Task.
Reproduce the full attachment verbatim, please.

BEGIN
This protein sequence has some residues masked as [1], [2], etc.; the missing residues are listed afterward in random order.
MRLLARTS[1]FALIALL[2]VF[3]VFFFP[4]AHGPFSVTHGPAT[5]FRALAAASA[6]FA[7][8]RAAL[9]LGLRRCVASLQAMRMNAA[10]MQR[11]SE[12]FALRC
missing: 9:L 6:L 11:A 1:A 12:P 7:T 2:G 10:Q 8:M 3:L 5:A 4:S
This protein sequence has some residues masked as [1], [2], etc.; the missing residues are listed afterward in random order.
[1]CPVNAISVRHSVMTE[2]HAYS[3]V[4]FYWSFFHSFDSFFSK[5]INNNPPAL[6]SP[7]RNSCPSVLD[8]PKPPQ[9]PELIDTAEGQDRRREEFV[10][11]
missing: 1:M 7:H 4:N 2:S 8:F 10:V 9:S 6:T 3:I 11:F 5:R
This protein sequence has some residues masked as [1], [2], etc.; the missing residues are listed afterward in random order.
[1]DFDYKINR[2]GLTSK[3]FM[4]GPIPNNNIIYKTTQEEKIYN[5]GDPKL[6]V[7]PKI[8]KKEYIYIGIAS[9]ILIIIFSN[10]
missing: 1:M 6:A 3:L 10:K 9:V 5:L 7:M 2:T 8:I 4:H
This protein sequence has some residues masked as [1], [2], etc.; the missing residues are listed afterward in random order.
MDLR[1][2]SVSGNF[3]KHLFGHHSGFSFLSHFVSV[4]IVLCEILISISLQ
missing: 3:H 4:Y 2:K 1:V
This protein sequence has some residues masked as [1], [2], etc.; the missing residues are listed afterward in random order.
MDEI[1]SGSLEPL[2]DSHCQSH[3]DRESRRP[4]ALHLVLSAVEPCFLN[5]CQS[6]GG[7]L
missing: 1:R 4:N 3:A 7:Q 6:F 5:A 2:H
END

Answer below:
This protein sequence has some residues masked as [1], [2], etc.; the missing residues are listed afterward in random order.
MRLLARTS[1]FALIALL[2]VF[3]VFFFP[4]AHGPFSVTHGPAT[5]FRALAAASA[6]FA[7][8]RAAL[9]LGLRRCVASLQAMRMNAA[10]MQR[11]SE[12]FALRC
missing: 9:L 6:L 11:A 1:A 12:P 7:T 2:G 10:Q 8:M 3:L 5:A 4:S
This protein sequence has some residues masked as [1], [2], etc.; the missing residues are listed afterward in random order.
[1]CPVNAISVRHSVMTE[2]HAYS[3]V[4]FYWSFFHSFDSFFSK[5]INNNPPAL[6]SP[7]RNSCPSVLD[8]PKPPQ[9]PELIDTAEGQDRRREEFV[10][11]
missing: 1:M 7:H 4:N 2:S 8:F 10:V 9:S 6:T 3:I 11:F 5:R
This protein sequence has some residues masked as [1], [2], etc.; the missing residues are listed afterward in random order.
[1]DFDYKINR[2]GLTSK[3]FM[4]GPIPNNNIIYKTTQEEKIYN[5]GDPKL[6]V[7]PKI[8]KKEYIYIGIAS[9]ILIIIFSN[10]
missing: 1:M 6:A 3:L 10:K 9:V 5:L 7:M 2:T 8:I 4:H
This protein sequence has some residues masked as [1], [2], etc.; the missing residues are listed afterward in random order.
MDLR[1][2]SVSGNF[3]KHLFGHHSGFSFLSHFVSV[4]IVLCEILISISLQ
missing: 3:H 4:Y 2:K 1:V
This protein sequence has some residues masked as [1], [2], etc.; the missing residues are listed afterward in random order.
MDEI[1]SGSLEPL[2]DSHCQSH[3]DRESRRP[4]ALHLVLSAVEPCFLN[5]CQS[6]GG[7]L
missing: 1:R 4:N 3:A 7:Q 6:F 5:A 2:H